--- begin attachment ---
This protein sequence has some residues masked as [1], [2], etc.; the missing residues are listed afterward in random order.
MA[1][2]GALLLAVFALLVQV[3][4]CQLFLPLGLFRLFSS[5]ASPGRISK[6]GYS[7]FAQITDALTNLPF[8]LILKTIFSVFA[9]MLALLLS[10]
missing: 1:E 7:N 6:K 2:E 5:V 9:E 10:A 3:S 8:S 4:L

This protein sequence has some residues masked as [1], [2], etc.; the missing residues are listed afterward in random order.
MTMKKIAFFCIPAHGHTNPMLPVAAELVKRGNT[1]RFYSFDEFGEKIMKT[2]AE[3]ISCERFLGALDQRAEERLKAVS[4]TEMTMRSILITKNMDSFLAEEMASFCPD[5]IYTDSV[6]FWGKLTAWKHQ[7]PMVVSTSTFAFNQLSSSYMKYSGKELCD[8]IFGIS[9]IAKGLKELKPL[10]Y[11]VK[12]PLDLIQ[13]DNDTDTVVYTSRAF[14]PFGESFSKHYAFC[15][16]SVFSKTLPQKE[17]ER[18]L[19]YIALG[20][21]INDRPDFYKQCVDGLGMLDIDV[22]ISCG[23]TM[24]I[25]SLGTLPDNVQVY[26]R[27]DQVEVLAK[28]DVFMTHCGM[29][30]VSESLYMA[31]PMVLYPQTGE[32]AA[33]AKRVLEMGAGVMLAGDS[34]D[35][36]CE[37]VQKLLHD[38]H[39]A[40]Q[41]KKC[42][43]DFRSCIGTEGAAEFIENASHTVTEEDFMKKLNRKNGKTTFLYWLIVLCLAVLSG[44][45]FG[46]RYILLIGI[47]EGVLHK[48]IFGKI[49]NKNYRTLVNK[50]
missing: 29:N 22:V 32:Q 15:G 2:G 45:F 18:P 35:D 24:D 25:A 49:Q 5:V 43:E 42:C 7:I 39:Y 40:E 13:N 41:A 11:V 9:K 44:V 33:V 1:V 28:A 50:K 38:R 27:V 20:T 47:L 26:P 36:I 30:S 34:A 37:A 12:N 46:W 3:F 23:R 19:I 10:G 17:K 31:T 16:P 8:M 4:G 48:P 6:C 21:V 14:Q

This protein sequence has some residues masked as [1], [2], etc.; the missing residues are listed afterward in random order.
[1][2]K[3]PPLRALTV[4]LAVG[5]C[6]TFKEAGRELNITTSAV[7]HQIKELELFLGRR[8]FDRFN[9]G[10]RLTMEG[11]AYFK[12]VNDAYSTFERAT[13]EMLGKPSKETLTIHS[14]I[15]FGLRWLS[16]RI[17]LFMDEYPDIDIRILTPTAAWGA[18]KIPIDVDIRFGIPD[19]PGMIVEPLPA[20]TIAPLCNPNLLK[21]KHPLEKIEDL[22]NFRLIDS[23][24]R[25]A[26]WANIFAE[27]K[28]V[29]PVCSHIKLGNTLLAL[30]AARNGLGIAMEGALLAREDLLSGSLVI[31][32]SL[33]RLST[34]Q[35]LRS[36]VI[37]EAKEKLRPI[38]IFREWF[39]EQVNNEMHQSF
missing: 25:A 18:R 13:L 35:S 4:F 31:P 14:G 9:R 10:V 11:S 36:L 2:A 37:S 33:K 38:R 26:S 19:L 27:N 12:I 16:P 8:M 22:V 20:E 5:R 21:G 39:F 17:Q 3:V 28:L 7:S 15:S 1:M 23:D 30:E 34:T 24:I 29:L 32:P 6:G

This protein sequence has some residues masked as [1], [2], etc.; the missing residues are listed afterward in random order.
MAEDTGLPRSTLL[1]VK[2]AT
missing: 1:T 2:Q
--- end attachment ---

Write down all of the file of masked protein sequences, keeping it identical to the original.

This protein sequence has some residues masked as [1], [2], etc.; the missing residues are listed afterward in random order.
MA[1][2]GALLLAVFALLVQV[3][4]CQLFLPLGLFRLFSS[5]ASPGRISK[6]GYS[7]FAQITDALTNLPF[8]LILKTIFSVFA[9]MLALLLS[10]
missing: 1:E 7:N 6:K 2:E 5:V 9:E 10:A 3:S 8:S 4:L

This protein sequence has some residues masked as [1], [2], etc.; the missing residues are listed afterward in random order.
MTMKKIAFFCIPAHGHTNPMLPVAAELVKRGNT[1]RFYSFDEFGEKIMKT[2]AE[3]ISCERFLGALDQRAEERLKAVS[4]TEMTMRSILITKNMDSFLAEEMASFCPD[5]IYTDSV[6]FWGKLTAWKHQ[7]PMVVSTSTFAFNQLSSSYMKYSGKELCD[8]IFGIS[9]IAKGLKELKPL[10]Y[11]VK[12]PLDLIQ[13]DNDTDTVVYTSRAF[14]PFGESFSKHYAFC[15][16]SVFSKTLPQKE[17]ER[18]L[19]YIALG[20][21]INDRPDFYKQCVDGLGMLDIDV[22]ISCG[23]TM[24]I[25]SLGTLPDNVQVY[26]R[27]DQVEVLAK[28]DVFMTHCGM[29][30]VSESLYMA[31]PMVLYPQTGE[32]AA[33]AKRVLEMGAGVMLAGDS[34]D[35][36]CE[37]VQKLLHD[38]H[39]A[40]Q[41]KKC[42][43]DFRSCIGTEGAAEFIENASHTVTEEDFMKKLNRKNGKTTFLYWLIVLCLAVLSG[44][45]FG[46]RYILLIGI[47]EGVLHK[48]IFGKI[49]NKNYRTLVNK[50]
missing: 29:N 22:V 32:Q 15:G 2:G 45:F 18:P 35:D 24:D 25:A 49:Q 5:V 43:E 42:C 7:I 39:Y 40:E 13:N 41:A 11:V 9:K 44:V 33:V 1:V 28:A 50:K 38:R 27:V 20:T 47:L 26:P 36:I 30:S 34:A 37:A 12:N 46:W 3:F 23:R 19:I 10:G 17:K 31:T 16:P 8:M 4:G 48:P 6:C 21:V 14:Q

This protein sequence has some residues masked as [1], [2], etc.; the missing residues are listed afterward in random order.
[1][2]K[3]PPLRALTV[4]LAVG[5]C[6]TFKEAGRELNITTSAV[7]HQIKELELFLGRR[8]FDRFN[9]G[10]RLTMEG[11]AYFK[12]VNDAYSTFERAT[13]EMLGKPSKETLTIHS[14]I[15]FGLRWLS[16]RI[17]LFMDEYPDIDIRILTPTAAWGA[18]KIPIDVDIRFGIPD[19]PGMIVEPLPA[20]TIAPLCNPNLLK[21]KHPLEKIEDL[22]NFRLIDS[23][24]R[25]A[26]WANIFAE[27]K[28]V[29]PVCSHIKLGNTLLAL[30]AARNGLGIAMEGALLAREDLLSGSLVI[31][32]SL[33]RLST[34]Q[35]LRS[36]VI[37]EAKEKLRPI[38]IFREWF[39]EQVNNEMHQSF
missing: 25:A 18:R 13:L 35:S 4:F 31:P 14:G 9:R 10:V 11:S 36:L 2:A 37:S 33:K 38:R 26:S 19:L 27:N 12:I 16:P 8:M 22:V 20:E 5:R 21:G 39:F 17:Q 3:V 28:L 7:S 15:S 1:M 23:D 30:E 34:T 24:I 29:L 32:P 6:G

This protein sequence has some residues masked as [1], [2], etc.; the missing residues are listed afterward in random order.
MAEDTGLPRSTLL[1]VK[2]AT
missing: 1:T 2:Q